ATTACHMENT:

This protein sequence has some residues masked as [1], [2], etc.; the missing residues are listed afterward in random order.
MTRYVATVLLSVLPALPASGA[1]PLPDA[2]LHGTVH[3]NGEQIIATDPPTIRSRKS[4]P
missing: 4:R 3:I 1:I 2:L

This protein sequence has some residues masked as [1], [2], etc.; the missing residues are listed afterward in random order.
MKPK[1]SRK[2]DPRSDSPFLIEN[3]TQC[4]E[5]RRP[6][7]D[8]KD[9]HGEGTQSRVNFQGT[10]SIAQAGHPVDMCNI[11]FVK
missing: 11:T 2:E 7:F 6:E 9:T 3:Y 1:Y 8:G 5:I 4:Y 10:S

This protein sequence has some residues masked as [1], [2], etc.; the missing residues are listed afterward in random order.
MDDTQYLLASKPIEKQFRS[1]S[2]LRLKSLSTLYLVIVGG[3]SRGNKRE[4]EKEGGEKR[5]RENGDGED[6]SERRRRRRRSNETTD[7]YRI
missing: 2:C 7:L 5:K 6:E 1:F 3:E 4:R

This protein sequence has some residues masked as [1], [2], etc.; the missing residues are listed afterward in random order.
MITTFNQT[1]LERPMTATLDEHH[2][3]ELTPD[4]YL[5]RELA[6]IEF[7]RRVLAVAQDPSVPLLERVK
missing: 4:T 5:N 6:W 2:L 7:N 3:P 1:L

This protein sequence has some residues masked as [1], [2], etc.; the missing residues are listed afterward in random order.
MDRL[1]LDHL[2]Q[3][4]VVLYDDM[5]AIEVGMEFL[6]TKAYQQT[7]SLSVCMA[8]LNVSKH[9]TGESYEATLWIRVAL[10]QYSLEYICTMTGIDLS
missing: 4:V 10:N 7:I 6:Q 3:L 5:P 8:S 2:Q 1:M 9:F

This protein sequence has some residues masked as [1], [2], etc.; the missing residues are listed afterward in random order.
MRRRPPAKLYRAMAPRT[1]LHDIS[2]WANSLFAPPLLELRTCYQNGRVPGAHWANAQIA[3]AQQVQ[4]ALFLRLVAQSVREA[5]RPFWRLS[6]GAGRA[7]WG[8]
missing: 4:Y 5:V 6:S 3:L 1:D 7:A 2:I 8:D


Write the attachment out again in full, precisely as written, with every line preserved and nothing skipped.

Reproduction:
This protein sequence has some residues masked as [1], [2], etc.; the missing residues are listed afterward in random order.
MTRYVATVLLSVLPALPASGA[1]PLPDA[2]LHGTVH[3]NGEQIIATDPPTIRSRKS[4]P
missing: 4:R 3:I 1:I 2:L

This protein sequence has some residues masked as [1], [2], etc.; the missing residues are listed afterward in random order.
MKPK[1]SRK[2]DPRSDSPFLIEN[3]TQC[4]E[5]RRP[6][7]D[8]KD[9]HGEGTQSRVNFQGT[10]SIAQAGHPVDMCNI[11]FVK
missing: 11:T 2:E 7:F 6:E 9:T 3:Y 1:Y 8:G 5:I 4:Y 10:S

This protein sequence has some residues masked as [1], [2], etc.; the missing residues are listed afterward in random order.
MDDTQYLLASKPIEKQFRS[1]S[2]LRLKSLSTLYLVIVGG[3]SRGNKRE[4]EKEGGEKR[5]RENGDGED[6]SERRRRRRRSNETTD[7]YRI
missing: 2:C 7:L 5:K 6:E 1:F 3:E 4:R

This protein sequence has some residues masked as [1], [2], etc.; the missing residues are listed afterward in random order.
MITTFNQT[1]LERPMTATLDEHH[2][3]ELTPD[4]YL[5]RELA[6]IEF[7]RRVLAVAQDPSVPLLERVK
missing: 4:T 5:N 6:W 2:L 7:N 3:P 1:L

This protein sequence has some residues masked as [1], [2], etc.; the missing residues are listed afterward in random order.
MDRL[1]LDHL[2]Q[3][4]VVLYDDM[5]AIEVGMEFL[6]TKAYQQT[7]SLSVCMA[8]LNVSKH[9]TGESYEATLWIRVAL[10]QYSLEYICTMTGIDLS
missing: 4:V 10:N 7:I 6:Q 3:L 5:P 8:S 2:Q 1:M 9:F

This protein sequence has some residues masked as [1], [2], etc.; the missing residues are listed afterward in random order.
MRRRPPAKLYRAMAPRT[1]LHDIS[2]WANSLFAPPLLELRTCYQNGRVPGAHWANAQIA[3]AQQVQ[4]ALFLRLVAQSVREA[5]RPFWRLS[6]GAGRA[7]WG[8]
missing: 4:Y 5:V 6:S 3:L 1:D 7:A 2:I 8:D